Harry Potter Hip-Hop
He may have lost a few Quidditch matches as Draco Malfoy, but the Harry Potter franchise's Tom Felton clearly thinks he can come out on top in a rap battle. The 23-year-old Brit has spent much of the past decade devoted to the fantasy-film series based on J. K. Rowling’s beloved books, but now that the final movie, Harry Potter and the Deathly Hallows, Part 2, is about to be released, Felton needs a new project. In 2008 he posted YouTube videos under the name “Feltbeats,” in which he performed original acoustic music. He released his first single, “Hawaii,” earlier this year in the same genre, but it failed to crack the Billboard charts; now Felton has decided to take his music career in a new direction. “I am looking to get into the grime rap UK scene,” he told The Sun. “I'm going to change my image—backward caps, the lot … It's still under wraps so I can't really talk about it." For now, listen to his early stuff and this cover of Miley Cyrus’ “Party in the U.S.A.” and await his entree into the world of lil’ guys, champagne popping, and shout-outs to Slytherin.
The Long Island–born comedian frequently complained that he got no respect, and his foray into the hip-hop world didn't help him in that department. His first single, “Rappin’ Rodney” (1983), included lyrics like “Friends don’t call/My phone don’t ring/I don’t get a break with anything." Fortunately for the late actor, he set a precedent for rap videos to come—a trio of women sang the hook in low-cut ensembles Did Dangerfield’s cheesy rap spawn the first video vixens?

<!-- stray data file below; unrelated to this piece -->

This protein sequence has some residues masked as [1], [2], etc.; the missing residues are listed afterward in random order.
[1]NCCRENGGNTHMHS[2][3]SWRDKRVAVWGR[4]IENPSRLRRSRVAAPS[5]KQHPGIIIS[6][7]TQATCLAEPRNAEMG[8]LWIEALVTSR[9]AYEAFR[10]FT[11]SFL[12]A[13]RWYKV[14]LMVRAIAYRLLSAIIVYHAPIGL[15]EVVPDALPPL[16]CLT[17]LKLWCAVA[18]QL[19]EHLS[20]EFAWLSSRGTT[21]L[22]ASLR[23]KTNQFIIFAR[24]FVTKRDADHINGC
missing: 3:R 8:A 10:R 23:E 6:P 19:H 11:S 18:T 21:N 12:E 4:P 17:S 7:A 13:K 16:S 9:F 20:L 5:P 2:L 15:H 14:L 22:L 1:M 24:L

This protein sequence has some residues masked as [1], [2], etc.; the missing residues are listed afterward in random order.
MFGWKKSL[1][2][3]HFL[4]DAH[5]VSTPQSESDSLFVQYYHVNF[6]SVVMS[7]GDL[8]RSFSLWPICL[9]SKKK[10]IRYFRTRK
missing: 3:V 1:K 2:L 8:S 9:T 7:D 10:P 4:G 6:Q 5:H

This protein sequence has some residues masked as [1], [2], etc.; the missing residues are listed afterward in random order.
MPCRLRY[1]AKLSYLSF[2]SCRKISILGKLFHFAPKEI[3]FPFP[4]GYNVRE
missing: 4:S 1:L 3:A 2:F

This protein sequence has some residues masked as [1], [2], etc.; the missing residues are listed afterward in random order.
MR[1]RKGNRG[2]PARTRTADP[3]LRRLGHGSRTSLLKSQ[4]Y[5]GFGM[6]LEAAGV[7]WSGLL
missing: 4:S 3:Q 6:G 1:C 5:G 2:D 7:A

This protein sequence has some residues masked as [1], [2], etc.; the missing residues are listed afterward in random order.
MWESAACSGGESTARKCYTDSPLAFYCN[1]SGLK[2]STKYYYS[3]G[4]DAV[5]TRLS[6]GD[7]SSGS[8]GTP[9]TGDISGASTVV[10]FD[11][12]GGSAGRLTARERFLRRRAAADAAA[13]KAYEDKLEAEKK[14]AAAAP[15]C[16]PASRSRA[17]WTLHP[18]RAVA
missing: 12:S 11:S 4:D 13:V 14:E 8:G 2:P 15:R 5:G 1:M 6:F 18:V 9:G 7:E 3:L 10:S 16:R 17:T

Brian Austin Green
Years before becoming Mr. Megan Fox, then–Beverly Hills: 90210 star Brian Austin Green was famous for his dance moves in the show's opening credits. Eventually, Green decided to bring his musicality (and drop his middle name) with an album called One Stop Carnival in 1996. It wasn't well received. “It's pallid, uninspired, and insufferably arrogant, with no acknowledgement that its very existence rests solely on Green's limited success as a secondary actor on a fading prime-time drama,” AllMusic.com’s Jason Ankeny reviewed. The album’s lead single, “You Send Me”—while lacking the Z’s of the other tracks (“1-2-Threez” and “Style Iz It”)—was enjoyable in a Vanilla Ice sort of way. See the end of the first verse: “The thought was pasted/Above my mind from something that I tasted/Like the honey/It's kinda funny/The sugar's made by the bee, and the bee could be a dummy.” Apparently, Green was smooth enough to get a ring onto Fox’s finger.